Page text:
Posts made in May, 2023

May 2023

Posted | 0 comments

Looking back to Easter, which seems a long time ago now, we were very pleased with our first event of the year, the Children’s Easter Activity Morning on 8th April. A great success, with lots of new families joining in. Indeed, we’ve never seen so many people in the Challis Garden! It was a delight to see so many happy faces, enjoying a traditional Easter event. All the activities were well attended and the mini-pondlife display attracted a lot of interest. Many thanks to everyone who took part, with special thanks to the many volunteers and helpers on the day.

Our next garden event is the Open Garden on Sunday 2nd July from 1pm to 5pm, joining three other Sawston gardens to support the National Garden Scheme (NGS). Homemade teas will be served from 1.30pm to 4.30 pm from the Challis House, and there will be plants for sale. The NGS is an important charity, raising about £3 million annually to support key nursing and caring charities. Please do come along to view the gardens, enjoy some refreshments and contribute to the NGS. Entry fee £6 per adult covers all four gardens. See the separate article on page 24 for more details.

Looking forward, a heads-up for Sunday 6th August when the Newmarket Town Band returns to the Challis Garden for an open-air concert, sponsored by the Royal British Legion. This was entertaining and fun last year – here’s hoping for some good summer weather and a good attendance.

We are counting the cost of winter losses in the garden due – mainly – to the severe cold and snow in mid-December. Overall, it’s not as bad as I had feared. A few shrubs (myrtle, hebe, buddleia, cotoneaster, Brachyglottis (Senecio), Choisya, Viburnum tinus) died or were badly frost-damaged. However, Hypericum (St John’s wort) and hydrangeas are recovering well. Among the herbaceous perennials, salvias, penstemons and phormiums have all been lost. Surprisingly, all our dahlias appear to have survived, putting on good growth now. Most gaps have been filled by dividing or moving plants, as a result we only need to replace a few plants. The garden team have been busy raising bedding plants (begonias, geraniums, zinnia, cosmos, Echium and rudbeckias) to fill the remaining gaps and for pot displays.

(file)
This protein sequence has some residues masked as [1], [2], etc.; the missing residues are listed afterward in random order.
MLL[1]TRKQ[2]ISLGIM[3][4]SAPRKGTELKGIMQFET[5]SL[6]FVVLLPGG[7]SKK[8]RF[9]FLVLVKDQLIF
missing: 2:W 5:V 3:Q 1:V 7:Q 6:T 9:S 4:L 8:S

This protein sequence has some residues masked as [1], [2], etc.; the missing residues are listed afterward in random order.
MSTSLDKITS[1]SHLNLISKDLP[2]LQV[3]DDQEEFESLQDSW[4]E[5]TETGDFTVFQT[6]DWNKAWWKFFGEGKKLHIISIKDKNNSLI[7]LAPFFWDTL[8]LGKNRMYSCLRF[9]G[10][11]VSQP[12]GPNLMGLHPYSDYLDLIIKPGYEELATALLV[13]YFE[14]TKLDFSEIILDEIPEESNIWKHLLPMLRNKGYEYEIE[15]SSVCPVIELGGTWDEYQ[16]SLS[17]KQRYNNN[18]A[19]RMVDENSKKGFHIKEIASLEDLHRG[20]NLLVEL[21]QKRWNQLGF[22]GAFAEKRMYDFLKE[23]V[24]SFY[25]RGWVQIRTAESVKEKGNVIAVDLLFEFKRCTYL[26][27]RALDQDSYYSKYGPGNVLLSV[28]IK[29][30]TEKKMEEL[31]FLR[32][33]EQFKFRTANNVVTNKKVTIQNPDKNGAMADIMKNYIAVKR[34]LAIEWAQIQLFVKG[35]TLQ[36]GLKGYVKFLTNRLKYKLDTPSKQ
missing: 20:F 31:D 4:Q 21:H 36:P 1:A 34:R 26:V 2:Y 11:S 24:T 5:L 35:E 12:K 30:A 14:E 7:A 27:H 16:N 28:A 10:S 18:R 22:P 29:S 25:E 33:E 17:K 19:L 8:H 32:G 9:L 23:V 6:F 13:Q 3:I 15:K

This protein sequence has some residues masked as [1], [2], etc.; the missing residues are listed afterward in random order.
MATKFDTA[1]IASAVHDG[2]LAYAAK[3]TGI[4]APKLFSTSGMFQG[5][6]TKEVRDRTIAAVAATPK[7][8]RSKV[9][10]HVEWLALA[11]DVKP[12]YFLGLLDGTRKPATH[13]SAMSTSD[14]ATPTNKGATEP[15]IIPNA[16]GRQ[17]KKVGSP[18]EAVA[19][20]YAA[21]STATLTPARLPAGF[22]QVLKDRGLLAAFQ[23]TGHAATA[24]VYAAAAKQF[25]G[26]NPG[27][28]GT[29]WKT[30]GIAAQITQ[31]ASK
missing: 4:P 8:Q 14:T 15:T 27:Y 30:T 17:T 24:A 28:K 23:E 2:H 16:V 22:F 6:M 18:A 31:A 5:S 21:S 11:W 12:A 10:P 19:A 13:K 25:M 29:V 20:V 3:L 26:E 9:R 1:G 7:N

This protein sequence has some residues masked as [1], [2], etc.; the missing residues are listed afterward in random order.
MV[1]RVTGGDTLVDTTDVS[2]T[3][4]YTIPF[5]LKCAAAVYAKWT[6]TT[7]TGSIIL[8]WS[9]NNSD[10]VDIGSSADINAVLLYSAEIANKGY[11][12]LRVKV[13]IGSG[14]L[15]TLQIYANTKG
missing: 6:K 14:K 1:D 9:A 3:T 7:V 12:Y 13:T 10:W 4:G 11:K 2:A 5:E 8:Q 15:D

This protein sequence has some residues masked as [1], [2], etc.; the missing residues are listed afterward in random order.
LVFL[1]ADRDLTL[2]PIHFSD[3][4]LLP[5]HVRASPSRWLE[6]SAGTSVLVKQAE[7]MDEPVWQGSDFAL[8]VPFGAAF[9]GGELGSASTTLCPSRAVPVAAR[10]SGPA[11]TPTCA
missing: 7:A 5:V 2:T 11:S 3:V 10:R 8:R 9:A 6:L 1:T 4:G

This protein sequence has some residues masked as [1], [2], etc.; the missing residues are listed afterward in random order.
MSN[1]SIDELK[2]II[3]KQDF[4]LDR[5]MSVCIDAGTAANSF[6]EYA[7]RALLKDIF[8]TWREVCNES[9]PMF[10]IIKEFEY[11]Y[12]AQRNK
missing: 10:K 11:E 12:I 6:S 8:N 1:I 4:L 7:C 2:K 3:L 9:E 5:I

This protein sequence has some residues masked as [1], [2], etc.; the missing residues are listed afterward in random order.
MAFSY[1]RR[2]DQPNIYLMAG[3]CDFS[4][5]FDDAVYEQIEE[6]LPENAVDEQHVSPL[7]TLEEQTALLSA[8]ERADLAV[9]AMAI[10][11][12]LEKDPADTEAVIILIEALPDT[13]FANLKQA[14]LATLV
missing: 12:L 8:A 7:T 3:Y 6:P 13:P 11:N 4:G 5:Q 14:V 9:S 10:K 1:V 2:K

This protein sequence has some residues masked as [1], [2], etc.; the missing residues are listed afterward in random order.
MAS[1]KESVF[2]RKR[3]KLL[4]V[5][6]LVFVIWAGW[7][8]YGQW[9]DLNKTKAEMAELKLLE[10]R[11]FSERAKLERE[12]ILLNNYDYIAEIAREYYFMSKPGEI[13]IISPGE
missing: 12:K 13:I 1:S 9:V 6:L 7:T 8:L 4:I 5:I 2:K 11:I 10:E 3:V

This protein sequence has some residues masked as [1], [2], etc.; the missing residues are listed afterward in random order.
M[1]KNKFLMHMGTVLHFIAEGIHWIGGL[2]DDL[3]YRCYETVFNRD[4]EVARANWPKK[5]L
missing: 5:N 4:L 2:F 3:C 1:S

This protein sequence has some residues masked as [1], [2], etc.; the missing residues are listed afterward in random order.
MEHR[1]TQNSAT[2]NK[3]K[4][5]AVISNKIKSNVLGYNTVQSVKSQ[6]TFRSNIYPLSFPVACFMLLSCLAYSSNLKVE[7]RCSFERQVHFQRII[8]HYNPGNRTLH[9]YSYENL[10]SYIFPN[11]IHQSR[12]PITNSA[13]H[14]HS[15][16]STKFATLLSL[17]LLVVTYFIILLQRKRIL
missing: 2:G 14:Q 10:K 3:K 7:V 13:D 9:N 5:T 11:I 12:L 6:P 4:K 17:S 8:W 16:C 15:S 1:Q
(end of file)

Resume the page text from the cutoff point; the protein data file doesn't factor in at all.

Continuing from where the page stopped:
None of the mature trees suffered winter damage and, indeed, have produced excellent blossom. Apples, plum, damson and cherry avoided any early frost damage this Spring, but the heavy hailstorm on 5th May didn’t help! However, there appears to be good fruit-set so the signs are promising for good crops this year. Fingers tightly crossed! Golden rain trees and false acacia should produce good floral displays in early July, along with Deutzia and mock orange. Look out, too, for foxgloves, delphiniums and red campions flowering in the coming period.

The wildflower meadow in the centre of the main lawn is growing well. Cowslips showed well in March and April; there seem to be more each year. Other species are now shooting up, leading to a peak display of dog daisies, knapweed, campion and bedstraws in June and July. Yellow rattle is a key species in the mixture: it suppresses grasses, allowing native wildflowers to flourish. Enjoy the show! Elsewhere, we have embraced ‘No Mow May’, leaving many other areas uncut. It will be interesting to see what flowers and insects show up. This summer, we are participating in a ‘citizen science’ project to observe which types of pollinating insects are visiting native wildflowers, and to identify which wildflower mixtures support the most diverse range of pollinators.

The cool and wet conditions from March to early May have resulted in a strong surge of plant growth. We are working hard to keep on top of mowing, weeding and deadheading but may look somewhat rough around the edges for a while. Hopefully all will be in perfect order for the Open Gardens in July! If you have time to help out in the garden during our regular opening times, please join us or drop by for a chat.

Our latest exhibition, Voices from the past. How did your street get its name?, has proved very popular with Sawstonians. Our stand at the Spicers ground on Monday 8th May attracted a lot interest and discussion. The exhibition will continue in the Challis House, at 68 High Street, every Tuesday and Saturday from 10am to noon for the foreseeable future. If you are interested in local street names, do drop in to learn more. It’s fascinating and very informative!

The main gate to the garden will be out of use periodically, as building work continues, so please use the side gate on the left-hand side of the car park. Apologies for any inconvenience. Visitors will see that the blocking paving path across the car park now extends up to the entrance of the new building, providing good access for everyone. Internal work continues with ceilings, walls, flooring and electrical installation in progress. With fair weather and a reliable supply of materials, there is a good chance the building will be completed by the end of the summer. Let’s see…

Mike Redshaw

Read More